The Economist explains: Why negative interest rates have arrived—and why they won’t save the global economy

Posted: February 19, 2015 in economy
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ECONOMISTS said it could not (or at least should not) happen. Yet rich-world central banks are starting to impose negative interest rates. In June 2014 the European Central Bank (ECB) began paying -0.1% on deposits held in its vault, before lowering the rate to -0.2% in September. Denmark and Switzerland have negative rates, as well. And on February 12th the Swedes joined the party: the Riksbank cut its benchmark interest rate to -0.1%. Central bankers hope that moving into negative territory will boost their economies in a number of ways. Will it?When an economy is struggling, it is standard practice for a central bank to cut interest rates. That makes saving less attractive and borrowing more so, boosting the amount of money being spent and kick-starting an economic recovery. But very low inflation can make a central bank's life harder. Many big economies are now experiencing “deflation”, where prices are falling. In the euro zone, for instance, the main interest rate is at 0.05% but the "real" (or adjusted for inflation) interest rate is considerably higher, at 0.65%, because euro-area inflation has dropped into negative territory at -0.6%. If deflation gets worse then real interest rates will rise even more, choking off recovery rather than giving it a lift. Desperate to avoid this trap, ever more European central bankers have waded into the unfamiliar territory of …<div class="og_rss_groups"></div>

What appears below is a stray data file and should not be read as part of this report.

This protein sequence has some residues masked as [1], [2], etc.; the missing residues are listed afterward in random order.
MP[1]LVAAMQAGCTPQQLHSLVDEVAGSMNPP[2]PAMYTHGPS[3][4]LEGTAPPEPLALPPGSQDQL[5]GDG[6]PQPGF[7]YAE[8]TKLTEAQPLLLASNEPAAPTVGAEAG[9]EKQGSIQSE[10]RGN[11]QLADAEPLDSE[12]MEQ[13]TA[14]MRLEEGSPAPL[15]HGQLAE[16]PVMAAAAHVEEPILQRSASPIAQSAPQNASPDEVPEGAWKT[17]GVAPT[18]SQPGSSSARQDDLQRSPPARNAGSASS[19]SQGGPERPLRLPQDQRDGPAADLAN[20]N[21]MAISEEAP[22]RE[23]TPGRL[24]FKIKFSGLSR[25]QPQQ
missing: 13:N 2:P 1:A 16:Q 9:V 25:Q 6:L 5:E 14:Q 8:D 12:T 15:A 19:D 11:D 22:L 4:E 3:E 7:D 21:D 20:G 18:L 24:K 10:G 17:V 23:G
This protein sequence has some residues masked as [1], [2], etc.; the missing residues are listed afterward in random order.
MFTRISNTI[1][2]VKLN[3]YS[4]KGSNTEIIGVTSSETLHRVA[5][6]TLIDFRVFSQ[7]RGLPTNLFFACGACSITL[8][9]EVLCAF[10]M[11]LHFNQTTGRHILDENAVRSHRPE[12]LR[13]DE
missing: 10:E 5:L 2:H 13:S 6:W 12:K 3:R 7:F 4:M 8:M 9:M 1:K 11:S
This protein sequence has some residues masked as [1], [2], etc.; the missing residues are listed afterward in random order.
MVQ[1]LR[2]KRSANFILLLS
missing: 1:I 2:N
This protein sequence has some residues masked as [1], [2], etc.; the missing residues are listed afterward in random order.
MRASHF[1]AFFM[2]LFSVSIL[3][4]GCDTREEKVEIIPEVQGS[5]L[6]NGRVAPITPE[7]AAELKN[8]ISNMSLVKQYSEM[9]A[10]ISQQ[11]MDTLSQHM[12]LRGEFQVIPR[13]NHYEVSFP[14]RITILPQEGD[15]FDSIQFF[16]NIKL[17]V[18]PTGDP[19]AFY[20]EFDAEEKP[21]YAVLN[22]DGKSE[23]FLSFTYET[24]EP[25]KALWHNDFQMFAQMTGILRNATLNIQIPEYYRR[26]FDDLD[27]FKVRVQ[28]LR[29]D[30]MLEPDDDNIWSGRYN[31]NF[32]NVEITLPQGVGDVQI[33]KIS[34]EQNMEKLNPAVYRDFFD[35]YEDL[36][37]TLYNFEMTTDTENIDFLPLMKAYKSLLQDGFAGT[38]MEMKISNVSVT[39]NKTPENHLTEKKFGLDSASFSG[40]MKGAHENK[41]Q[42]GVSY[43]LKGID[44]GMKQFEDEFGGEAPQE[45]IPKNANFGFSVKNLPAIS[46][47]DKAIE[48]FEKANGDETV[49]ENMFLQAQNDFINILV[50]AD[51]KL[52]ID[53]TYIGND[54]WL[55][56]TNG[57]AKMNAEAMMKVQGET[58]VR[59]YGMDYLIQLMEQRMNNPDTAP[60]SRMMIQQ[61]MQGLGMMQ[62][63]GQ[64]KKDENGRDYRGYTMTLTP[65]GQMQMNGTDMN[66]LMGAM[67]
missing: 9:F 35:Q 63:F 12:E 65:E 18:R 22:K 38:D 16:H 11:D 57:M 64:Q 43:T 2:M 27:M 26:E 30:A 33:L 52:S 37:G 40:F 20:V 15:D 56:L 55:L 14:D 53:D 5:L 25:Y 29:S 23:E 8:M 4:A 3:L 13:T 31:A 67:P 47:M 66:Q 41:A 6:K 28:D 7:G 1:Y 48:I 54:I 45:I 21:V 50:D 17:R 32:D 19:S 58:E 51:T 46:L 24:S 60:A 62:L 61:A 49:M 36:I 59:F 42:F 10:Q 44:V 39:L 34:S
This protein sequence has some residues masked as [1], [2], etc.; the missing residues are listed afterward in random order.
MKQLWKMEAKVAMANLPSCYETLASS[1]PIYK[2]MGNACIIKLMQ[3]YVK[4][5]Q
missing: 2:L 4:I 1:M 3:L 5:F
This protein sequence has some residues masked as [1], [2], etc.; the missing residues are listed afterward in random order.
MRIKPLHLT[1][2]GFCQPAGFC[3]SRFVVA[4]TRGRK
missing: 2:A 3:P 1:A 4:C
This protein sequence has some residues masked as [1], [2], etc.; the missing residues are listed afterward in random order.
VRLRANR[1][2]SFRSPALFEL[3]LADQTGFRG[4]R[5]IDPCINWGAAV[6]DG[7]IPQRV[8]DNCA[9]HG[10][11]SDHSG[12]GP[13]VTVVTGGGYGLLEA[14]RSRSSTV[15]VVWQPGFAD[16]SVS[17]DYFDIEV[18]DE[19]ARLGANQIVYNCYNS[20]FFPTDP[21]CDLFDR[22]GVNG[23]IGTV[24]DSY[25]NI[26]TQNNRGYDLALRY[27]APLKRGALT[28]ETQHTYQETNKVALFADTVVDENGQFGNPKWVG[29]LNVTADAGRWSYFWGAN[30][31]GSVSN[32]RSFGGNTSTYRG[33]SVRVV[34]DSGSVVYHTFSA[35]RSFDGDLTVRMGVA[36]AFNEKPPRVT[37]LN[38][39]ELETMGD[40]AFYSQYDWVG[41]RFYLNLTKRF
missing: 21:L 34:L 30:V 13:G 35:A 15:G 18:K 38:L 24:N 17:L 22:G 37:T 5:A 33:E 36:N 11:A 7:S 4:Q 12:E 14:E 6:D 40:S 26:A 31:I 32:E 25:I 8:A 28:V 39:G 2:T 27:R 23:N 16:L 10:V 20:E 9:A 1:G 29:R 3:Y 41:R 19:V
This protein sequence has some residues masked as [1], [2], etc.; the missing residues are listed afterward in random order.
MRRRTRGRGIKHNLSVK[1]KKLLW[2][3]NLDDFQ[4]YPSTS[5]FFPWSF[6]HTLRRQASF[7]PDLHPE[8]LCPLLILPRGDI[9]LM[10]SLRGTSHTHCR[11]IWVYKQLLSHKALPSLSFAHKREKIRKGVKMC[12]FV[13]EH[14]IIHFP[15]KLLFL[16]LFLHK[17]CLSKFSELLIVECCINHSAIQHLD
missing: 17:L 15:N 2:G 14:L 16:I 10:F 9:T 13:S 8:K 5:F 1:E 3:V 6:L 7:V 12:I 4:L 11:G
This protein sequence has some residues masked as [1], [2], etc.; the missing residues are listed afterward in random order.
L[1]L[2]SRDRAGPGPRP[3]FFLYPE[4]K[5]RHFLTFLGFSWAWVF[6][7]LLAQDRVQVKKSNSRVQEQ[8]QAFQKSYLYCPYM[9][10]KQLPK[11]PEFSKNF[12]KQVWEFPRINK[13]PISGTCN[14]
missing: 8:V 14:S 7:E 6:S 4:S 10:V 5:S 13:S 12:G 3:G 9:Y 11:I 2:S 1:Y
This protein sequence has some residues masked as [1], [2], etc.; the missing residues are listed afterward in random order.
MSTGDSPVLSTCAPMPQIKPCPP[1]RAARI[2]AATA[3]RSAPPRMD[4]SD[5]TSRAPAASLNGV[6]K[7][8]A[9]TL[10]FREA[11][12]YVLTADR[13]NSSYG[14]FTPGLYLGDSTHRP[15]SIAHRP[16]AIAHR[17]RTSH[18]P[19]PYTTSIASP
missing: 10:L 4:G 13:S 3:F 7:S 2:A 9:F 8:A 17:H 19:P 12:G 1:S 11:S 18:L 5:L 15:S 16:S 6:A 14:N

via Economic Crisis


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